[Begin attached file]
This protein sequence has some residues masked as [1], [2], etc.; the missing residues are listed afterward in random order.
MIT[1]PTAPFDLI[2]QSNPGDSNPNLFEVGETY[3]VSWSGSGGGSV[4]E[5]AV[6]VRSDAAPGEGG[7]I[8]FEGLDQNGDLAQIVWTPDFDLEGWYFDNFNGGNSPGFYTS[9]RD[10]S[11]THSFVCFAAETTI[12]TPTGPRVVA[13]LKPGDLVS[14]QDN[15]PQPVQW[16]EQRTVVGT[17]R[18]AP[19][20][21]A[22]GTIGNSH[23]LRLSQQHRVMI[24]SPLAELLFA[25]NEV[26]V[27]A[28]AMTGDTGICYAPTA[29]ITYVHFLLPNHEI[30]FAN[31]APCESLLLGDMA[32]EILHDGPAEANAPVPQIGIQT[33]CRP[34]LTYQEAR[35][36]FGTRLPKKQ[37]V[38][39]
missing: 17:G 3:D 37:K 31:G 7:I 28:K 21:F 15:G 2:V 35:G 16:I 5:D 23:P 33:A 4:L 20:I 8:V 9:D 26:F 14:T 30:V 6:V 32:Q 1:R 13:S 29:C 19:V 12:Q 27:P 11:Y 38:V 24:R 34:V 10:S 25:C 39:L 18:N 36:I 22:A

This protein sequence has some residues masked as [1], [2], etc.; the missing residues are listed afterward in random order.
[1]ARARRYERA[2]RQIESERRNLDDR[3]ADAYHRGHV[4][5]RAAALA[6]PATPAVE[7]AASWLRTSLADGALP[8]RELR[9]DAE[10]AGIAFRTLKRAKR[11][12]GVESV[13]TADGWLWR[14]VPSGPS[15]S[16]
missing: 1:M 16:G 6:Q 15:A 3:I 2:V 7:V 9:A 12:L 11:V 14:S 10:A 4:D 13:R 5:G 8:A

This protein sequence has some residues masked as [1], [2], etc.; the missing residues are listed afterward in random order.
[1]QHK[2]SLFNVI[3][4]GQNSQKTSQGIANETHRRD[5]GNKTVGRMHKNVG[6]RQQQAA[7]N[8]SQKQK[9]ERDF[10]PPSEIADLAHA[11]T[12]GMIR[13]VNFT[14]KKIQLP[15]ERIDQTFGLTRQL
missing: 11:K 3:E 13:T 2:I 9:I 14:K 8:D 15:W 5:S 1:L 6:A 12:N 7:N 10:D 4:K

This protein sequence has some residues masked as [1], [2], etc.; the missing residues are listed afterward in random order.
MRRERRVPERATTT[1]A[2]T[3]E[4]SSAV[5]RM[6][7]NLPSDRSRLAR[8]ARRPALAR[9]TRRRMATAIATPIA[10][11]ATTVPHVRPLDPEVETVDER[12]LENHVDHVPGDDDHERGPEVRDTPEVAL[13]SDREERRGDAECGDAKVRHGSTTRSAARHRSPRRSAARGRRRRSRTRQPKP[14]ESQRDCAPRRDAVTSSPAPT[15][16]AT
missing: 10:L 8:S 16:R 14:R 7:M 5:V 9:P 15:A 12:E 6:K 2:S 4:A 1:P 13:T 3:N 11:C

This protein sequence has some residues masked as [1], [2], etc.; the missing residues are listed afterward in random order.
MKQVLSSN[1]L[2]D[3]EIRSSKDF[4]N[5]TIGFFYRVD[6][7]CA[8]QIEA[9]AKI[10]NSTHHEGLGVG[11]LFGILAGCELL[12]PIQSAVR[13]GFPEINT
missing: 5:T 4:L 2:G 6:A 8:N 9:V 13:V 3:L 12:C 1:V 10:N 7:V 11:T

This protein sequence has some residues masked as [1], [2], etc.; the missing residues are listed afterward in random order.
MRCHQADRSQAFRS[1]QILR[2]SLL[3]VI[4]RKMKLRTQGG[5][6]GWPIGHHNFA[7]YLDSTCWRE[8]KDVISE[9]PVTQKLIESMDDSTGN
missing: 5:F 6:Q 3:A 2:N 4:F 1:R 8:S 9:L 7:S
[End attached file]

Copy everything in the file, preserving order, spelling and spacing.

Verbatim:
This protein sequence has some residues masked as [1], [2], etc.; the missing residues are listed afterward in random order.
MIT[1]PTAPFDLI[2]QSNPGDSNPNLFEVGETY[3]VSWSGSGGGSV[4]E[5]AV[6]VRSDAAPGEGG[7]I[8]FEGLDQNGDLAQIVWTPDFDLEGWYFDNFNGGNSPGFYTS[9]RD[10]S[11]THSFVCFAAETTI[12]TPTGPRVVA[13]LKPGDLVS[14]QDN[15]PQPVQW[16]EQRTVVGT[17]R[18]AP[19][20][21]A[22]GTIGNSH[23]LRLSQQHRVMI[24]SPLAELLFA[25]NEV[26]V[27]A[28]AMTGDTGICYAPTA[29]ITYVHFLLPNHEI[30]FAN[31]APCESLLLGDMA[32]EILHDGPAEANAPVPQIGIQT[33]CRP[34]LTYQEAR[35][36]FGTRLPKKQ[37]V[38][39]
missing: 17:G 3:D 37:K 31:G 7:I 28:K 21:F 15:G 2:V 35:G 16:I 5:D 23:P 33:A 4:L 20:I 8:V 9:D 26:F 14:T 30:V 6:V 32:Q 1:R 13:S 29:C 19:V 12:Q 27:P 11:Y 38:V 24:R 34:V 10:S 25:C 39:L 18:N 36:I 22:A

This protein sequence has some residues masked as [1], [2], etc.; the missing residues are listed afterward in random order.
[1]ARARRYERA[2]RQIESERRNLDDR[3]ADAYHRGHV[4][5]RAAALA[6]PATPAVE[7]AASWLRTSLADGALP[8]RELR[9]DAE[10]AGIAFRTLKRAKR[11][12]GVESV[13]TADGWLWR[14]VPSGPS[15]S[16]
missing: 1:M 16:G 6:Q 15:A 3:I 2:V 7:V 9:A 12:L 11:V 14:S 10:A 4:D 13:R 5:G 8:A

This protein sequence has some residues masked as [1], [2], etc.; the missing residues are listed afterward in random order.
[1]QHK[2]SLFNVI[3][4]GQNSQKTSQGIANETHRRD[5]GNKTVGRMHKNVG[6]RQQQAA[7]N[8]SQKQK[9]ERDF[10]PPSEIADLAHA[11]T[12]GMIR[13]VNFT[14]KKIQLP[15]ERIDQTFGLTRQL
missing: 11:K 3:E 13:T 2:I 9:I 14:K 8:D 15:W 5:S 1:L 6:A 12:N 7:N 10:D 4:K

This protein sequence has some residues masked as [1], [2], etc.; the missing residues are listed afterward in random order.
MRRERRVPERATTT[1]A[2]T[3]E[4]SSAV[5]RM[6][7]NLPSDRSRLAR[8]ARRPALAR[9]TRRRMATAIATPIA[10][11]ATTVPHVRPLDPEVETVDER[12]LENHVDHVPGDDDHERGPEVRDTPEVAL[13]SDREERRGDAECGDAKVRHGSTTRSAARHRSPRRSAARGRRRRSRTRQPKP[14]ESQRDCAPRRDAVTSSPAPT[15][16]AT
missing: 10:L 8:S 16:R 14:R 7:M 5:V 9:P 15:A 12:E 6:K 2:S 4:A 1:P 13:T 3:N 11:C

This protein sequence has some residues masked as [1], [2], etc.; the missing residues are listed afterward in random order.
MKQVLSSN[1]L[2]D[3]EIRSSKDF[4]N[5]TIGFFYRVD[6][7]CA[8]QIEA[9]AKI[10]NSTHHEGLGVG[11]LFGILAGCELL[12]PIQSAVR[13]GFPEINT
missing: 5:T 4:L 2:G 6:A 8:N 9:V 13:V 3:L 12:C 1:V 10:N 7:V 11:T

This protein sequence has some residues masked as [1], [2], etc.; the missing residues are listed afterward in random order.
MRCHQADRSQAFRS[1]QILR[2]SLL[3]VI[4]RKMKLRTQGG[5][6]GWPIGHHNFA[7]YLDSTCWRE[8]KDVISE[9]PVTQKLIESMDDSTGN
missing: 5:F 6:Q 3:A 2:N 4:F 1:R 8:S 9:L 7:S